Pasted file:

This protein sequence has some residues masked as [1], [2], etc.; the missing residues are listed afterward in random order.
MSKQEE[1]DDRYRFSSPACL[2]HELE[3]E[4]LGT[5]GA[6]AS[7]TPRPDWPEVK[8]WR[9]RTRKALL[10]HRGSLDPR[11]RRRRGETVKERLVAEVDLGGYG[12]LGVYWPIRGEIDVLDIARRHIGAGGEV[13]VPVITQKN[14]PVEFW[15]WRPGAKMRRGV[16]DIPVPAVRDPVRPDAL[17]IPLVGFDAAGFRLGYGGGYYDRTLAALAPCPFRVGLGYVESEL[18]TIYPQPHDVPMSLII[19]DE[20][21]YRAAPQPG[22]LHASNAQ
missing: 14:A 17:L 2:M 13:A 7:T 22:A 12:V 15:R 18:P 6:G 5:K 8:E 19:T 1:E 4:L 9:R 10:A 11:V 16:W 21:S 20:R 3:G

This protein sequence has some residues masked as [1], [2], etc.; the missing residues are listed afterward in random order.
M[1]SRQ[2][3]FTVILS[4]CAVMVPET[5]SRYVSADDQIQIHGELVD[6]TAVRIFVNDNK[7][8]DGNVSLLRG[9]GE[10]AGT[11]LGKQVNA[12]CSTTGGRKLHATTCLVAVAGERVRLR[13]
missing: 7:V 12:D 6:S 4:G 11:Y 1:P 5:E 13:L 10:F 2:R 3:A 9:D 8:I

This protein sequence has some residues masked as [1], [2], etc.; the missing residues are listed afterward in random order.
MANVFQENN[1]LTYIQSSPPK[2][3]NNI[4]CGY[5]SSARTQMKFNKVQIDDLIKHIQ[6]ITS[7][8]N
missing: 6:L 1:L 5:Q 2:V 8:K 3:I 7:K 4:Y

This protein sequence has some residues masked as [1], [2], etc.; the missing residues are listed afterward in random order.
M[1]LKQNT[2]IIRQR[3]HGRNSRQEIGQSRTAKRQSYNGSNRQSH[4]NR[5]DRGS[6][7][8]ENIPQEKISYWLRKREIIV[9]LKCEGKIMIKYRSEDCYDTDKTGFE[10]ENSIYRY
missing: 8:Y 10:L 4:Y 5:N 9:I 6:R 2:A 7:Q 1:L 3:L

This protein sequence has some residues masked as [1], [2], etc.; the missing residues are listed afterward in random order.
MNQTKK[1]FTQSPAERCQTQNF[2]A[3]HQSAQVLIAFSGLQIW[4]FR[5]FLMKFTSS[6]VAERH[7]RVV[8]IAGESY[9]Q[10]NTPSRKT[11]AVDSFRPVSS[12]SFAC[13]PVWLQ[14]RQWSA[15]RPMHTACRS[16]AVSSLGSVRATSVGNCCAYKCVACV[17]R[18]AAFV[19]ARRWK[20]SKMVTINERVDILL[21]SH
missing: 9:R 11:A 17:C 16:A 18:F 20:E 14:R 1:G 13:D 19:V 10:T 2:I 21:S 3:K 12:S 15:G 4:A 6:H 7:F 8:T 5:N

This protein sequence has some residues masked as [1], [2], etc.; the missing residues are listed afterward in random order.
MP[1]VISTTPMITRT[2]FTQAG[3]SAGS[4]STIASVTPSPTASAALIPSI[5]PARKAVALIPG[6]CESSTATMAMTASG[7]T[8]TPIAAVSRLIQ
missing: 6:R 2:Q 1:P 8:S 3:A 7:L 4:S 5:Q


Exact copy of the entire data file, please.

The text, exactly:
This protein sequence has some residues masked as [1], [2], etc.; the missing residues are listed afterward in random order.
MSKQEE[1]DDRYRFSSPACL[2]HELE[3]E[4]LGT[5]GA[6]AS[7]TPRPDWPEVK[8]WR[9]RTRKALL[10]HRGSLDPR[11]RRRRGETVKERLVAEVDLGGYG[12]LGVYWPIRGEIDVLDIARRHIGAGGEV[13]VPVITQKN[14]PVEFW[15]WRPGAKMRRGV[16]DIPVPAVRDPVRPDAL[17]IPLVGFDAAGFRLGYGGGYYDRTLAALAPCPFRVGLGYVESEL[18]TIYPQPHDVPMSLII[19]DE[20][21]YRAAPQPG[22]LHASNAQ
missing: 14:A 17:L 2:M 13:A 7:T 22:A 12:V 15:R 18:P 6:G 5:K 8:E 19:T 1:E 4:L 9:R 10:A 11:V 16:W 21:S 20:R 3:G

This protein sequence has some residues masked as [1], [2], etc.; the missing residues are listed afterward in random order.
M[1]SRQ[2][3]FTVILS[4]CAVMVPET[5]SRYVSADDQIQIHGELVD[6]TAVRIFVNDNK[7][8]DGNVSLLRG[9]GE[10]AGT[11]LGKQVNA[12]CSTTGGRKLHATTCLVAVAGERVRLR[13]
missing: 7:V 12:D 6:S 4:G 11:Y 1:P 5:E 13:L 10:F 2:R 3:A 9:D 8:I

This protein sequence has some residues masked as [1], [2], etc.; the missing residues are listed afterward in random order.
MANVFQENN[1]LTYIQSSPPK[2][3]NNI[4]CGY[5]SSARTQMKFNKVQIDDLIKHIQ[6]ITS[7][8]N
missing: 6:L 1:L 5:Q 2:V 8:K 3:I 7:K 4:Y

This protein sequence has some residues masked as [1], [2], etc.; the missing residues are listed afterward in random order.
M[1]LKQNT[2]IIRQR[3]HGRNSRQEIGQSRTAKRQSYNGSNRQSH[4]NR[5]DRGS[6][7][8]ENIPQEKISYWLRKREIIV[9]LKCEGKIMIKYRSEDCYDTDKTGFE[10]ENSIYRY
missing: 8:Y 10:L 4:Y 5:N 9:I 6:R 2:A 7:Q 1:L 3:L

This protein sequence has some residues masked as [1], [2], etc.; the missing residues are listed afterward in random order.
MNQTKK[1]FTQSPAERCQTQNF[2]A[3]HQSAQVLIAFSGLQIW[4]FR[5]FLMKFTSS[6]VAERH[7]RVV[8]IAGESY[9]Q[10]NTPSRKT[11]AVDSFRPVSS[12]SFAC[13]PVWLQ[14]RQWSA[15]RPMHTACRS[16]AVSSLGSVRATSVGNCCAYKCVACV[17]R[18]AAFV[19]ARRWK[20]SKMVTINERVDILL[21]SH
missing: 9:R 11:A 17:C 16:A 18:F 20:E 14:R 1:G 13:D 19:V 10:T 2:I 21:S 3:K 12:S 15:G 4:A 6:H 7:F 8:T 5:N

This protein sequence has some residues masked as [1], [2], etc.; the missing residues are listed afterward in random order.
MP[1]VISTTPMITRT[2]FTQAG[3]SAGS[4]STIASVTPSPTASAALIPSI[5]PARKAVALIPG[6]CESSTATMAMTASG[7]T[8]TPIAAVSRLIQ
missing: 6:R 2:Q 1:P 8:S 3:A 7:L 4:S 5:Q